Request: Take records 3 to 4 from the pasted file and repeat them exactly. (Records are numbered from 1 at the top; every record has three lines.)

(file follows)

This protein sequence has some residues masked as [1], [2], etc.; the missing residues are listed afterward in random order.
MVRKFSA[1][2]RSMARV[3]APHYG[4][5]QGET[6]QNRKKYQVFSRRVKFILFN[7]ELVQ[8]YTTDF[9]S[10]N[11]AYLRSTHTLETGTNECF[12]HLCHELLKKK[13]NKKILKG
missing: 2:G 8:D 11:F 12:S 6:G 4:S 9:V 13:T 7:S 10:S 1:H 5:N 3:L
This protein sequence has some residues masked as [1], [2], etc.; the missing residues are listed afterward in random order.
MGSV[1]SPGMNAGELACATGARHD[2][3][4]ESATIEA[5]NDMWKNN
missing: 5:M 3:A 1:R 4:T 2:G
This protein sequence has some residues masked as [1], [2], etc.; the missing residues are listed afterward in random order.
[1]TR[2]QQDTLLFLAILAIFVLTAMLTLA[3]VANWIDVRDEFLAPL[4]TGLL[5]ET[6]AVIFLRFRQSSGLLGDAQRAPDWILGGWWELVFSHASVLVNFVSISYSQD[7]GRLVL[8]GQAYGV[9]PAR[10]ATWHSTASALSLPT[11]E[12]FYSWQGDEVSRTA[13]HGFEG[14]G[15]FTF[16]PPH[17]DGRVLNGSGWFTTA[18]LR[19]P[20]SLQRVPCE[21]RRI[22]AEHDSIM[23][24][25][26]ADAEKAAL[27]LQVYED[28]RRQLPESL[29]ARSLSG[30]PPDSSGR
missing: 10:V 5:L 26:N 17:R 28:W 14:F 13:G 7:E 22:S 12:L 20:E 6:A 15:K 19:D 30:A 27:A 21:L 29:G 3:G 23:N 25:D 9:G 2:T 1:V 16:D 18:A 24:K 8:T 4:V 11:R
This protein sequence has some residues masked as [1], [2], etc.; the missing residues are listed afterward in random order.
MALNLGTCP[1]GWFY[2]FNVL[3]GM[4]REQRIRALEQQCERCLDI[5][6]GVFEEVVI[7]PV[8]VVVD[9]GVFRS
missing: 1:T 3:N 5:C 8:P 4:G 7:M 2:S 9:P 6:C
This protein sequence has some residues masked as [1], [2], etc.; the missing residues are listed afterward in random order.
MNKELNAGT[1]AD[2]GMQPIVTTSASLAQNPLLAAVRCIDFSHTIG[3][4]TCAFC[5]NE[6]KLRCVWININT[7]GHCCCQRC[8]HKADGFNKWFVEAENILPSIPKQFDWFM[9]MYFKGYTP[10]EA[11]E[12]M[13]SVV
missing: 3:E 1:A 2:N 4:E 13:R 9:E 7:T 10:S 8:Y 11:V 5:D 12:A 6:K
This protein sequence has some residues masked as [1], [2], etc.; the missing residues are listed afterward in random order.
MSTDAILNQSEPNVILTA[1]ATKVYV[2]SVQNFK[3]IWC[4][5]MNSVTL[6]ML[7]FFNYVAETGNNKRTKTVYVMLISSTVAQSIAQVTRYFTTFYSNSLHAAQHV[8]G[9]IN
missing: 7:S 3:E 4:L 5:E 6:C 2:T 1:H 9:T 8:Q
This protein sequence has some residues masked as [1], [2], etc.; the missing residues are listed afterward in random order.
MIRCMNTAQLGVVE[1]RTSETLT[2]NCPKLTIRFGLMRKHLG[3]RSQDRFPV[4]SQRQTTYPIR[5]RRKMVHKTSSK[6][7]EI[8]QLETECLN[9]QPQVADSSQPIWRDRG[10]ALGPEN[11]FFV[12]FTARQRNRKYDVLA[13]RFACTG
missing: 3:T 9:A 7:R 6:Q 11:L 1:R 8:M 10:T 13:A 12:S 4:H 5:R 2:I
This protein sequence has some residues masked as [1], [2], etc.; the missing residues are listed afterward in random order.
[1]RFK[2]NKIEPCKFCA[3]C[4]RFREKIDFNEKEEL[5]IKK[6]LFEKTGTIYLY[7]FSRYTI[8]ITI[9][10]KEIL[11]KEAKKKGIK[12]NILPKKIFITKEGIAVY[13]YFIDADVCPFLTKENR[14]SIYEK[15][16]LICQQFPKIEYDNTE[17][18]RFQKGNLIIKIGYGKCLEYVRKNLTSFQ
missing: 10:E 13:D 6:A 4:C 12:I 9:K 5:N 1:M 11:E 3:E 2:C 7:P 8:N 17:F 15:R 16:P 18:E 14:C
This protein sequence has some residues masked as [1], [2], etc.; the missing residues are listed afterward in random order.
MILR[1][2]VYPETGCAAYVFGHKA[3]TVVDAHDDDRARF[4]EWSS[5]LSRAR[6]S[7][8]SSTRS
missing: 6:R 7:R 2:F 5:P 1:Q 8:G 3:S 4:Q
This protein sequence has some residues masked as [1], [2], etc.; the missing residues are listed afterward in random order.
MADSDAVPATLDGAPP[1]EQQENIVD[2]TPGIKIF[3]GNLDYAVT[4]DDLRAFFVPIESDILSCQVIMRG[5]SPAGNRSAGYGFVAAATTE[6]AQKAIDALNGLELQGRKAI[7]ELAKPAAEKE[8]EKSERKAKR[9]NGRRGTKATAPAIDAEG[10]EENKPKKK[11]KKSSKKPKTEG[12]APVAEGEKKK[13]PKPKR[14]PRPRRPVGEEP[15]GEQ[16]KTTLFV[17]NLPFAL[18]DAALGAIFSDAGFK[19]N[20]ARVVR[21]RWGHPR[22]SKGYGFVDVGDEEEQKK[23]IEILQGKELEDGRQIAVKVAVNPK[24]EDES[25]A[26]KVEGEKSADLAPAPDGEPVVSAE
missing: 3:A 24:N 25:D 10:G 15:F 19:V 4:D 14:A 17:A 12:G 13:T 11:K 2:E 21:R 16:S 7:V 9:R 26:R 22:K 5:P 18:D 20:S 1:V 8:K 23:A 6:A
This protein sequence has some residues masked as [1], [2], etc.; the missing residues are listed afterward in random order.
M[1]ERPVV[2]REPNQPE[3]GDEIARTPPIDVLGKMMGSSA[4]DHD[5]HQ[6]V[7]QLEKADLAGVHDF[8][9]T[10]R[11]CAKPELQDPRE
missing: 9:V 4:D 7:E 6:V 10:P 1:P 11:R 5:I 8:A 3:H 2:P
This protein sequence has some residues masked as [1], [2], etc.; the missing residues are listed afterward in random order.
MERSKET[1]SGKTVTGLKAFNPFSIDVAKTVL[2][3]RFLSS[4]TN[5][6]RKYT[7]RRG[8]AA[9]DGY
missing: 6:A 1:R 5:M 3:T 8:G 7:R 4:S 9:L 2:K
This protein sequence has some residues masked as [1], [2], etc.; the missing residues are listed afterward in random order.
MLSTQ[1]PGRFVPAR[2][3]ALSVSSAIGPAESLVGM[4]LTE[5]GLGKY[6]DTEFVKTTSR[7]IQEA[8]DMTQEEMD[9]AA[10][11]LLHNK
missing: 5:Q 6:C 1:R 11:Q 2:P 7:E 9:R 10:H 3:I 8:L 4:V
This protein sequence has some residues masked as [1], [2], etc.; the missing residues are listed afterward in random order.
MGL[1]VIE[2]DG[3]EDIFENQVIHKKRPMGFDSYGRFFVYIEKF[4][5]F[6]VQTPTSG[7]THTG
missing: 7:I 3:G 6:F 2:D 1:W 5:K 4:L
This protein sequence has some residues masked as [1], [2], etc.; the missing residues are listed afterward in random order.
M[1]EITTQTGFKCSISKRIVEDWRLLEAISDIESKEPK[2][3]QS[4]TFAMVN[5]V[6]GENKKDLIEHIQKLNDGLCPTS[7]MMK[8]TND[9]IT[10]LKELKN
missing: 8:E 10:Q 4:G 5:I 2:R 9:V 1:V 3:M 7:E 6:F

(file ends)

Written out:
This protein sequence has some residues masked as [1], [2], etc.; the missing residues are listed afterward in random order.
[1]TR[2]QQDTLLFLAILAIFVLTAMLTLA[3]VANWIDVRDEFLAPL[4]TGLL[5]ET[6]AVIFLRFRQSSGLLGDAQRAPDWILGGWWELVFSHASVLVNFVSISYSQD[7]GRLVL[8]GQAYGV[9]PAR[10]ATWHSTASALSLPT[11]E[12]FYSWQGDEVSRTA[13]HGFEG[14]G[15]FTF[16]PPH[17]DGRVLNGSGWFTTA[18]LR[19]P[20]SLQRVPCE[21]RRI[22]AEHDSIM[23][24][25][26]ADAEKAAL[27]LQVYED[28]RRQLPESL[29]ARSLSG[30]PPDSSGR
missing: 10:V 5:L 26:N 17:R 28:W 14:F 13:G 7:E 22:S 12:L 20:E 6:A 15:K 19:D 30:A 27:A 21:L 29:G 3:G 23:N 25:D 9:G 2:T 1:V 16:D 18:A 24:K 8:T 4:V 11:R
This protein sequence has some residues masked as [1], [2], etc.; the missing residues are listed afterward in random order.
MALNLGTCP[1]GWFY[2]FNVL[3]GM[4]REQRIRALEQQCERCLDI[5][6]GVFEEVVI[7]PV[8]VVVD[9]GVFRS
missing: 1:T 3:N 5:C 8:P 4:G 7:M 2:S 9:P 6:C